Some 60% of Irish people de-clutter at least twice a year, survey finds

While 80% of us also donate unwanted items to charity

Some 60% of Irish people de-clutter at least twice a year, survey finds

Workers locate and pull items for shipping from racks of designer clothing in San Francisco | Image: Eric Risberg / AP/Press Association Images

A new survey has found 49% of Irish people wear just half of the clothes in their wardrobe on a regular basis.

The study looking into de-cluttering also found that 28% wear just a quarter regularly, while 25% have six or more items in their wardrobe that they have never worn once.

But it revealed that the nation still loves a good clear-out - with 60% of respondents saying they de-clutter at least twice a year.

While 89% claim a clear-out makes them feel either good or brilliant.

It says charity shops are benefiting from this, with 80% of people donating their unwanted items to charity.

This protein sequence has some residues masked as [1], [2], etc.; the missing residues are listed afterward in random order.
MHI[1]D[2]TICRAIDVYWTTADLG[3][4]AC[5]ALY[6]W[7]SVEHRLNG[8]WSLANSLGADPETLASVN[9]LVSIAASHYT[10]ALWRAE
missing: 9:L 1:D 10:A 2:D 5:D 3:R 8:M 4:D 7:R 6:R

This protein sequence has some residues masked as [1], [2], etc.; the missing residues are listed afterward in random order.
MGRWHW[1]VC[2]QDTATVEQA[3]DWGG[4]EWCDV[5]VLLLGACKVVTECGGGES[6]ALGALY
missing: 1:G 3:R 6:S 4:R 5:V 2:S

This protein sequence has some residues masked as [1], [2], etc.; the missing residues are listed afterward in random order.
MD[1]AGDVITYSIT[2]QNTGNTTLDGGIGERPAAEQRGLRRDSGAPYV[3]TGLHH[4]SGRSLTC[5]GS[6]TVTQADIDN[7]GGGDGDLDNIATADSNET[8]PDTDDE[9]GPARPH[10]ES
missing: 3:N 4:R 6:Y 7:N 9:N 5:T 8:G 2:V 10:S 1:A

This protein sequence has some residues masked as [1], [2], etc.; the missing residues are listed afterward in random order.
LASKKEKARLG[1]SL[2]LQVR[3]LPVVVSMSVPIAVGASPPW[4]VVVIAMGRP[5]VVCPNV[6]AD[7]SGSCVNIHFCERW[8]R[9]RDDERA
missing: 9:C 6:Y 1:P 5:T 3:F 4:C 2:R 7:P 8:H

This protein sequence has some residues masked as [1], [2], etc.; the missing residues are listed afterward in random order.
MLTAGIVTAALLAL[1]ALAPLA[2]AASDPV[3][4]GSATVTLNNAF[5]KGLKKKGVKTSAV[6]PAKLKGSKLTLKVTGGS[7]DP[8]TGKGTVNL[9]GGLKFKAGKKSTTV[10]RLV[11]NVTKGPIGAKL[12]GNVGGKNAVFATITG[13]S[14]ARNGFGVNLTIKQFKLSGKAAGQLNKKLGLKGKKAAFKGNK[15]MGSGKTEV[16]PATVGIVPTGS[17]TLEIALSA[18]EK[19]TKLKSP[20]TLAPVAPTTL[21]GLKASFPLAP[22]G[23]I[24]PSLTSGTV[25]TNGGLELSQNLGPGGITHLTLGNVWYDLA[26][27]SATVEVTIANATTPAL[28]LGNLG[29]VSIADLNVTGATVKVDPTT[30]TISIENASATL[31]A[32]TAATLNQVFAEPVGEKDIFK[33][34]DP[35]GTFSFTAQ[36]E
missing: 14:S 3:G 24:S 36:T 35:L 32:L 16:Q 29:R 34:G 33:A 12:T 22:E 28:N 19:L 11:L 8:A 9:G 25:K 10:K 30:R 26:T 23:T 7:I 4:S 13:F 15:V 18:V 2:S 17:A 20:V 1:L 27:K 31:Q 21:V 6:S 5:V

However, only 8% shop once per month or more in charity shops, with clothes and books the most popular items to purchase.

The survey was commissioned by communications firm BT Ireland to launch BT Shop for Change in aid of the Irish Cancer Society.

On October 13th, over 110 BT employees will take over nine Irish Cancer Society charity shops in Dublin, Galway and Cork.

The all-island campaign has raised more than €300,000 over the last five years.

Rory Best, Ireland rugby captain and BT Shop for Change ambassador, said: "We've all got clothes that sit unworn year after year or unwanted items lying about the house that others could enjoy.

"BT Shop for Change is the perfect excuse to gather everything up and donate it to Irish Cancer Society who can sell it to raise vital funds for the work that they do."

The money raised will help the Irish Cancer Society fund cancer research projects and provide support for patients and their families.

Paul Hughes, Irish Cancer Society shops manager added: "Almost 40,000 people in Ireland are diagnosed with cancer each year.

Money raised through our charity shops is crucial to helping us fund vital cancer research and provide free support and information to cancer patients and their families."